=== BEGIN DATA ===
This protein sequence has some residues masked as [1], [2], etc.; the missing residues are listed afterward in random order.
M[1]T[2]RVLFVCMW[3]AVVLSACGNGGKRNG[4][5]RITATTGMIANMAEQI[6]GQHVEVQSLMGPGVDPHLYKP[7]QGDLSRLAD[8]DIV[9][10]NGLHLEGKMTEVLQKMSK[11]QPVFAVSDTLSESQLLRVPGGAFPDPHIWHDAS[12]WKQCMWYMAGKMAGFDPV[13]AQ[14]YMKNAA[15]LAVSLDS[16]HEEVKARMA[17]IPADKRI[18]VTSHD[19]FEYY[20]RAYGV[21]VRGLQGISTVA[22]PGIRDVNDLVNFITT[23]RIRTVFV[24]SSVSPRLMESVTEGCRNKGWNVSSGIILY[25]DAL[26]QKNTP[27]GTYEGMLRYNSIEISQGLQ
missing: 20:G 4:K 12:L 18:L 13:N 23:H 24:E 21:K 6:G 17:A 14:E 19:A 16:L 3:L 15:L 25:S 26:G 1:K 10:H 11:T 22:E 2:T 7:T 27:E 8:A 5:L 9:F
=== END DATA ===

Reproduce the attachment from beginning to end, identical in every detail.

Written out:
This protein sequence has some residues masked as [1], [2], etc.; the missing residues are listed afterward in random order.
M[1]T[2]RVLFVCMW[3]AVVLSACGNGGKRNG[4][5]RITATTGMIANMAEQI[6]GQHVEVQSLMGPGVDPHLYKP[7]QGDLSRLAD[8]DIV[9][10]NGLHLEGKMTEVLQKMSK[11]QPVFAVSDTLSESQLLRVPGGAFPDPHIWHDAS[12]WKQCMWYMAGKMAGFDPV[13]AQ[14]YMKNAA[15]LAVSLDS[16]HEEVKARMA[17]IPADKRI[18]VTSHD[19]FEYY[20]RAYGV[21]VRGLQGISTVA[22]PGIRDVNDLVNFITT[23]RIRTVFV[24]SSVSPRLMESVTEGCRNKGWNVSSGIILY[25]DAL[26]QKNTP[27]GTYEGMLRYNSIEISQGLQ
missing: 20:G 4:K 12:L 18:L 13:N 23:H 24:E 21:K 6:G 17:A 14:E 19:A 16:L 3:L 15:L 25:S 26:G 1:K 10:H 11:T 22:E 2:T 7:T 27:E 8:A 5:L 9:F